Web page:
Inflammation that begins in the sinuses can affect your body temperature in two disparate ways. As the body reacts to the inflammation, it often raises your temperature, resulting in low-grade fever for some and high-grade fever for others. Usually, a high fever will alert you to the fact that your body is not functioning properly, and you will take the necessary steps to bring your fever under control. However, some people with chronic sinusitis run low-grade
fevers every day and never recognize the change in body temperature.
Without proper treatment, the inflammatory process can become systemic when the infection moves into the bloodstream. This inflammatory response raises your body temperature as part of the reaction to bacteria in the bloodstream, and you may find that you sweat all night as a result. Some women confuse this symptom as an early sign of menopause but find that with proper treatment, this condition will disappear along with the other CAID symptoms. True menopausal night sweats will not go away through this type of treatment.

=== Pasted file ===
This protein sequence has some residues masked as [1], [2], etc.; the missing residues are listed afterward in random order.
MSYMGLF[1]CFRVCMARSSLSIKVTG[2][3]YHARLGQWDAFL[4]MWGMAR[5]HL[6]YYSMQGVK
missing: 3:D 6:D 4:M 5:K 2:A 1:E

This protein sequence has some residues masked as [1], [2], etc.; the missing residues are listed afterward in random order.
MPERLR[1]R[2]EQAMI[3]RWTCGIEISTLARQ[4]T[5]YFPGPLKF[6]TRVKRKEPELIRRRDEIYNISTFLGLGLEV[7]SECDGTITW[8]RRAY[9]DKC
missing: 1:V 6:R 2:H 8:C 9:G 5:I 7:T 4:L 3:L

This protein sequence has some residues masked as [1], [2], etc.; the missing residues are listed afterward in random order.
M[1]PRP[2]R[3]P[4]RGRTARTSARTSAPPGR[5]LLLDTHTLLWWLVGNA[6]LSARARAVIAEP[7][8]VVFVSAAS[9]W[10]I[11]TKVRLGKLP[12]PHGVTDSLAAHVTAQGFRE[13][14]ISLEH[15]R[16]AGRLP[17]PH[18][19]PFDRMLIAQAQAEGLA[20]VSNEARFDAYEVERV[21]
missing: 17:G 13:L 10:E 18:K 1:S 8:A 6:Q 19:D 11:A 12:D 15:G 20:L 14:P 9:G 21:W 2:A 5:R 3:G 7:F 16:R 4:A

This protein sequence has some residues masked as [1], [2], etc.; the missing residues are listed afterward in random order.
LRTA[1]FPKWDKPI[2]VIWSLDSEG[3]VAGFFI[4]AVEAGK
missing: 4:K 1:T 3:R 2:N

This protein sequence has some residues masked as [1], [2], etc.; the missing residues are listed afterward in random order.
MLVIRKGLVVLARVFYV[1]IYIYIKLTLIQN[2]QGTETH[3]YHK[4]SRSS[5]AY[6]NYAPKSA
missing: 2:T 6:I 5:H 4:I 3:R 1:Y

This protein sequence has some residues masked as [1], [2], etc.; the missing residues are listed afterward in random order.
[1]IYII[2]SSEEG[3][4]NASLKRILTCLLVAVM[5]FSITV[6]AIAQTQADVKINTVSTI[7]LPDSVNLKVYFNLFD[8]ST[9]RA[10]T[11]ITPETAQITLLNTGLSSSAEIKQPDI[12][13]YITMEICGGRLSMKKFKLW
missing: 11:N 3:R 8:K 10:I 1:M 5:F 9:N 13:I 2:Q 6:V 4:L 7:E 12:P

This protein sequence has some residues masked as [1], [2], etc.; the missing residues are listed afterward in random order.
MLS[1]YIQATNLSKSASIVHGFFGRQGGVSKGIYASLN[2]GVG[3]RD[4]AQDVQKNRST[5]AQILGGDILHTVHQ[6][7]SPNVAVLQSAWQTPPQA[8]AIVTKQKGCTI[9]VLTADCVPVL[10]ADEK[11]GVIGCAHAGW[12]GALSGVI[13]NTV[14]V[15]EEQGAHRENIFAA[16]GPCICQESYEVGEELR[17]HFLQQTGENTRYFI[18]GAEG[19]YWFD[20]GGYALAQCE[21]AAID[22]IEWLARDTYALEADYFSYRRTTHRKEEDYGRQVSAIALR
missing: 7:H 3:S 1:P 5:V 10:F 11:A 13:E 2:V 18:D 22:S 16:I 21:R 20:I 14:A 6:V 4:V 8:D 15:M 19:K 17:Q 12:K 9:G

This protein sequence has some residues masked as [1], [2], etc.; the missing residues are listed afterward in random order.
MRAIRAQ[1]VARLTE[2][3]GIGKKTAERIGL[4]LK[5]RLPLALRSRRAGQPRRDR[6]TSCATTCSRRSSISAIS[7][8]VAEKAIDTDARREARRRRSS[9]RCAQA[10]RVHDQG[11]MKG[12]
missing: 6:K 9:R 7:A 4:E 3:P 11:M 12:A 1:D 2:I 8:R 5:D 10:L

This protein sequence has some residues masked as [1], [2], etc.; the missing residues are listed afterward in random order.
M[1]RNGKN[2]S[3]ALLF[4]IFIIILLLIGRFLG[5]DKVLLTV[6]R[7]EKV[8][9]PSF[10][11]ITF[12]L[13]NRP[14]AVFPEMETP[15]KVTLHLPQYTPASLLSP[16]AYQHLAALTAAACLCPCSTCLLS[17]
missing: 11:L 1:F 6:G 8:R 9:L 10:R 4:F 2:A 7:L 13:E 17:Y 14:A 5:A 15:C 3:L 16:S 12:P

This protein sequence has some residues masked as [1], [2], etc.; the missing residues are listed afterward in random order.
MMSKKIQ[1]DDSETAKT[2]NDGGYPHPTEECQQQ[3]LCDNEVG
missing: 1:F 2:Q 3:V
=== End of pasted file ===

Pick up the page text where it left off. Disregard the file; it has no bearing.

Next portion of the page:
Now that you recognize and understand your symptoms, you should realize that you are not alone. Many people suffer from CAID, most of whom never seek proper medical treatment. Othe
I believe that children develop CAID symptoms just the same as adults, but they often go undetected by pediatricians, who are not adequately trained in this condition. Most parents
Meningitis, encephalitis, and brain abscess are rare complications of sinus infection. However, they can be life threatening and need to be treated immediately. Each of these infec
Sinus problems can prevent you from sleeping well, which can lead to fatigue. Combined with an overall feeling of sickness, fatigue can actually lead to depression. Many major cond
Stress can certainly result from dealing with many of the symptoms caused by sinus disease, allergies, and asthma. For example, constant throat clearing is stressful for both suffe
If you have a nasal obstruction that is more permanent on one side of the nose (e. g., a septal deviation, a nasal polyp, or scar tissue), you might find that you invariably choose